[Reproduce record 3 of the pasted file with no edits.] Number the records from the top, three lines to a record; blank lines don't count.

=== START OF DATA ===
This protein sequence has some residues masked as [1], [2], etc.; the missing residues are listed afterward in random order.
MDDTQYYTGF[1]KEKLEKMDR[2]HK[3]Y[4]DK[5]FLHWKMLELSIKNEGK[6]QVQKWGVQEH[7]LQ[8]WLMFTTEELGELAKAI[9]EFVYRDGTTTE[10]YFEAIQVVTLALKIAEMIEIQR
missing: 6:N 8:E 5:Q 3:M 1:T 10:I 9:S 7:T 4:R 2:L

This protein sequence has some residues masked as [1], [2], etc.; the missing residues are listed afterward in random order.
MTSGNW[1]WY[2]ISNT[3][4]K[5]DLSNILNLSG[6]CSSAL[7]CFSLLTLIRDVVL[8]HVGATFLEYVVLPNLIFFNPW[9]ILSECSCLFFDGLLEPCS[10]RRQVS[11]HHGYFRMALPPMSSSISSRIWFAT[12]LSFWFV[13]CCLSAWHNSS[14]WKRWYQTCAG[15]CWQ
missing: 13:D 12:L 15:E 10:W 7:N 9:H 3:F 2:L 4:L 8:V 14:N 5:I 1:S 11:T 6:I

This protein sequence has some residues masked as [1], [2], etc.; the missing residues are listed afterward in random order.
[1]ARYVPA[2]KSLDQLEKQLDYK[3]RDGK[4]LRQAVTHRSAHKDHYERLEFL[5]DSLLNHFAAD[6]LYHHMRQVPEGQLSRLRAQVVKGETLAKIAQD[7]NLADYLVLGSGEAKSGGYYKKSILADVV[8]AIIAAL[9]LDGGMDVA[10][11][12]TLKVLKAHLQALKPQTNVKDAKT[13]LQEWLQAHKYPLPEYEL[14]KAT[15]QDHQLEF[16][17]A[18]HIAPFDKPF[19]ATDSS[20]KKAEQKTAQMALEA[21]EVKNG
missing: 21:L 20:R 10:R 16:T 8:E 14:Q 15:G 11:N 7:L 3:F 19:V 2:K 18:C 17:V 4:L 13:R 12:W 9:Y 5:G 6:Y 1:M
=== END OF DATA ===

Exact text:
This protein sequence has some residues masked as [1], [2], etc.; the missing residues are listed afterward in random order.
[1]ARYVPA[2]KSLDQLEKQLDYK[3]RDGK[4]LRQAVTHRSAHKDHYERLEFL[5]DSLLNHFAAD[6]LYHHMRQVPEGQLSRLRAQVVKGETLAKIAQD[7]NLADYLVLGSGEAKSGGYYKKSILADVV[8]AIIAAL[9]LDGGMDVA[10][11][12]TLKVLKAHLQALKPQTNVKDAKT[13]LQEWLQAHKYPLPEYEL[14]KAT[15]QDHQLEF[16][17]A[18]HIAPFDKPF[19]ATDSS[20]KKAEQKTAQMALEA[21]EVKNG
missing: 21:L 20:R 10:R 16:T 8:E 14:Q 15:G 11:N 7:L 3:F 19:V 2:K 18:C 17:V 4:L 13:R 12:W 9:Y 5:G 6:Y 1:M